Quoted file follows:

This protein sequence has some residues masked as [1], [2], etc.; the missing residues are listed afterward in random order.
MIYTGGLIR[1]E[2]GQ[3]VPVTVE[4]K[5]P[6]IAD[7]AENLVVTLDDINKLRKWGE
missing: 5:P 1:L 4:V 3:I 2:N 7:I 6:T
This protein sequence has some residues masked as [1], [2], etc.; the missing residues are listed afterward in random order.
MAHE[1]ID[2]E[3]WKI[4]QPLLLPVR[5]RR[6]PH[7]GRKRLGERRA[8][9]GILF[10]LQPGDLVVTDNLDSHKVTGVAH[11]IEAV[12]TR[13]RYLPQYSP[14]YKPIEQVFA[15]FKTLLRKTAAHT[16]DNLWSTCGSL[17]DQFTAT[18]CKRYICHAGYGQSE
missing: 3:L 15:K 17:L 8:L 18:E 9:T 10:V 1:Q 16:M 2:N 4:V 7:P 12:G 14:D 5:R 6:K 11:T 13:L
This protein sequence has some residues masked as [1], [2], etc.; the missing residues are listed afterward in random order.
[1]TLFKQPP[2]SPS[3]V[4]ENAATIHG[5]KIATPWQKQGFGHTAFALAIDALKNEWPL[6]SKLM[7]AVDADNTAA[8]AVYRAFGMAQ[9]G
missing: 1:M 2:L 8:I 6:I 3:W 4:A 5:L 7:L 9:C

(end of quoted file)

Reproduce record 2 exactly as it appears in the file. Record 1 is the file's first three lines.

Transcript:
This protein sequence has some residues masked as [1], [2], etc.; the missing residues are listed afterward in random order.
MAHE[1]ID[2]E[3]WKI[4]QPLLLPVR[5]RR[6]PH[7]GRKRLGERRA[8][9]GILF[10]LQPGDLVVTDNLDSHKVTGVAH[11]IEAV[12]TR[13]RYLPQYSP[14]YKPIEQVFA[15]FKTLLRKTAAHT[16]DNLWSTCGSL[17]DQFTAT[18]CKRYICHAGYGQSE
missing: 3:L 15:K 17:L 8:L 18:E 9:T 10:V 1:Q 16:M 2:N 4:V 7:P 12:G 14:D 5:R 6:K 11:T 13:L